In theorizing globalization many scholars choose to emphasize the geographic rather than the social basis of change. Dicken, preferring the former as well, observes that while some cities and countries are well integrated with globalization, others are not (p. 89). The ‘least developed countries’ are ‘not integrated into the system’ (p. 39). But here he misses what I believe is more important: that we understand our world best by first emphasizing in explanatory importance inequality between social groups and classes, an approach made all the more important in globalization. Whereas worldwide different groups are operating as bulwarks of global capitalism, such as middle classes living in gated communities, in the ‘third world’ millions are crowded into urban slums, as others are pulled into credit card debt. With global circuits of capital accumulation entwining the earth’s population in concomitant relations, in understanding our material world it is all the more important to emphasize as more determinant (of causal priority) the role of social production, and then, while also important, uneven geographic development.
Dicken provides a valuable explanation of various strategies and tactics that are carried out through TNCs and states, in seeking advantages in the global market: ‘location tournaments’, ‘competitive bidding’, ‘incentivized tax structures’, while at times ‘investment capital may be provided by host government’, with corporate taxes reduced, or as TNCs seek to exploit national differences between states, etc. (pp. 232–46). This manoeuvring, which he has studied in depth (Dicken, 2005, 2007; Dicken et al., 2006), provides the reader with useful ways in which to understand how TNCs and states are operated. But why are these state and corporate structures operated in this way? Who are the agents operating in and through these structures?
We need studies such as Global Shift to be connected with a critical understanding of agency to get at how and why these structures work the way they do. In globalization, for example, if capitalists and state elites are operating through structures in which their social reproduction is tied to or dependent on circuits of global (rather than national) capital accumulation, then, while they still conflict with one another in many ways, they can share to different degrees in overarching transnational practices and ideologies (even as national and regional processes remain).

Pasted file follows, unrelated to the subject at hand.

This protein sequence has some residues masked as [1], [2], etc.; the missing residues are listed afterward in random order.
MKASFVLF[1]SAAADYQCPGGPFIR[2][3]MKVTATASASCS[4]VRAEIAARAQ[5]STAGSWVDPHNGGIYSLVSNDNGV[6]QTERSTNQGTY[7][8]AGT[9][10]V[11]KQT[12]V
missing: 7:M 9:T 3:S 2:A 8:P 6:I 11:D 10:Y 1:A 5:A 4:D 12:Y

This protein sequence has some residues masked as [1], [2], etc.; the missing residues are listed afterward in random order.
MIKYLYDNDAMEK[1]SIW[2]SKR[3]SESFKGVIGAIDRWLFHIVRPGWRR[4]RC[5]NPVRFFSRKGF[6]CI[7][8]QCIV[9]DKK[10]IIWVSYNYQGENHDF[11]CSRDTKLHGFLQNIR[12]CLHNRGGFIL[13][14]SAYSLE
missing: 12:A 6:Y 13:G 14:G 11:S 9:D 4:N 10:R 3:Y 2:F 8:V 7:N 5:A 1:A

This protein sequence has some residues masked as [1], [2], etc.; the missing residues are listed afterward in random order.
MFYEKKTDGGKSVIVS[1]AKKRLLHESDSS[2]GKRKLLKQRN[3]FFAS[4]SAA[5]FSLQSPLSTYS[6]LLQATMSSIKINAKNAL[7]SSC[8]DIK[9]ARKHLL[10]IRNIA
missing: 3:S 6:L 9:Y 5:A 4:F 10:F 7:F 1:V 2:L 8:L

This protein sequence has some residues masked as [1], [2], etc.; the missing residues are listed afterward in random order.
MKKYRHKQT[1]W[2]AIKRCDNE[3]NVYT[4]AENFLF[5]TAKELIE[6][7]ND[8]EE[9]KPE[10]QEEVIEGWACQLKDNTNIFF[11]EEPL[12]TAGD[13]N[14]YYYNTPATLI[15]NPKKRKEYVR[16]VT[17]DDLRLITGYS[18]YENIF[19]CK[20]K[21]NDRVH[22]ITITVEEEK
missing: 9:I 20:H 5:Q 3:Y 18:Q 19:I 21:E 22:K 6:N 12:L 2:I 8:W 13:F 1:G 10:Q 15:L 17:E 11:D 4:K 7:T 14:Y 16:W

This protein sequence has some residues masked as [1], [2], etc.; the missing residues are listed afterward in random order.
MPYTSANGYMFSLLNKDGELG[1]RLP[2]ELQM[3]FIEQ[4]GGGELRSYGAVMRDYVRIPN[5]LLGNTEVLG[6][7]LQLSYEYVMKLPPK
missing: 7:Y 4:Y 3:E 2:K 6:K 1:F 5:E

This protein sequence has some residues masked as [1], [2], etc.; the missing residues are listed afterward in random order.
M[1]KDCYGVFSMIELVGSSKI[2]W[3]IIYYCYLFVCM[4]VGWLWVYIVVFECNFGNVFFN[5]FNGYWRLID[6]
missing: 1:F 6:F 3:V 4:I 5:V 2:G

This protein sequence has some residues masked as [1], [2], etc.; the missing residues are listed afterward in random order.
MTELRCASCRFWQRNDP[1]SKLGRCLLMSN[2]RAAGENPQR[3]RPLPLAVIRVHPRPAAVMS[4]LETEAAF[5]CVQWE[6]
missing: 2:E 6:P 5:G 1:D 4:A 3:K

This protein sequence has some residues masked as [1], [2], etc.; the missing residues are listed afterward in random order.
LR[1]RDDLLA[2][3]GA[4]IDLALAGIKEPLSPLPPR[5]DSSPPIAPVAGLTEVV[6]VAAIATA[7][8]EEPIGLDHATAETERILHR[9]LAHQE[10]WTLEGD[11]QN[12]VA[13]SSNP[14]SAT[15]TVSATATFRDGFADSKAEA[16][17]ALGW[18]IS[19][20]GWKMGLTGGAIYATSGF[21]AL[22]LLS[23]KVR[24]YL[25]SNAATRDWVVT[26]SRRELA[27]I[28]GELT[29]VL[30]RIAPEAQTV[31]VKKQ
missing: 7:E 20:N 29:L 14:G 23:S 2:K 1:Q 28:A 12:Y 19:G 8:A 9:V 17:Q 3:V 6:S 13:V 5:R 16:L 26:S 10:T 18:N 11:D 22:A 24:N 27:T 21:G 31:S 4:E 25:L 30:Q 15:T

The point here is that the social basis needs to be integral to any critical understanding of economic and state structures and the changes they undergo during globalization. I realize that Dicken has written in the past on actor network theory (Dicken et al., 2001: 101–5), but, without the proper room here to address this, I see this as a theoretically confused concept, understanding capital accumulation as disconnected from social conflict. While Dicken emphasizes (rightly so) decisive changes in economic structures worldwide, we must ask throughout: how do these changes connect with people? Why and how do these processes and structures connect with different social strata and classes? Such questions go unanswered in Global Shift. This said, for a realist overview of the institutional structures of various industries and networks in globalization, and the institutional manners in which they intersect with states, this book remains a valuable and impressive text. Few have shown the immensity and particularity of global capitalist production so thoroughly.
Dicken, P. (2005) ‘Tangled Webs: Transnational Production Networks and Regional Integration’, SPACES Working Paper 2005-04. Geography,
University of Marburg.
Dicken, P. (2007) Global Shift: Mapping the Changing Contours of the World Economy, 5th edn. London: The Guilford Press.
Dicken, P., P.F. Kelly, K. Olds and H.W.-C. Yeung (2001) ‘Chains and Networks, Territories and Scales: Towards a Relational Framework for Analysing the Global Economy’, Global Networks 1(2): 89–112.
Dicken, P., H.W.-C. Yeung and L. Weidong (2006) Transnational Corporations and Network Effects of a Local Manufacturing Cluster in Mobile Telecommunications Equipment in China’, World Development 34(12): 520–40.
Sklair, L. (2001) Transnational Capitalist Class. Oxford: Blackwell.
University of California Santa Barbara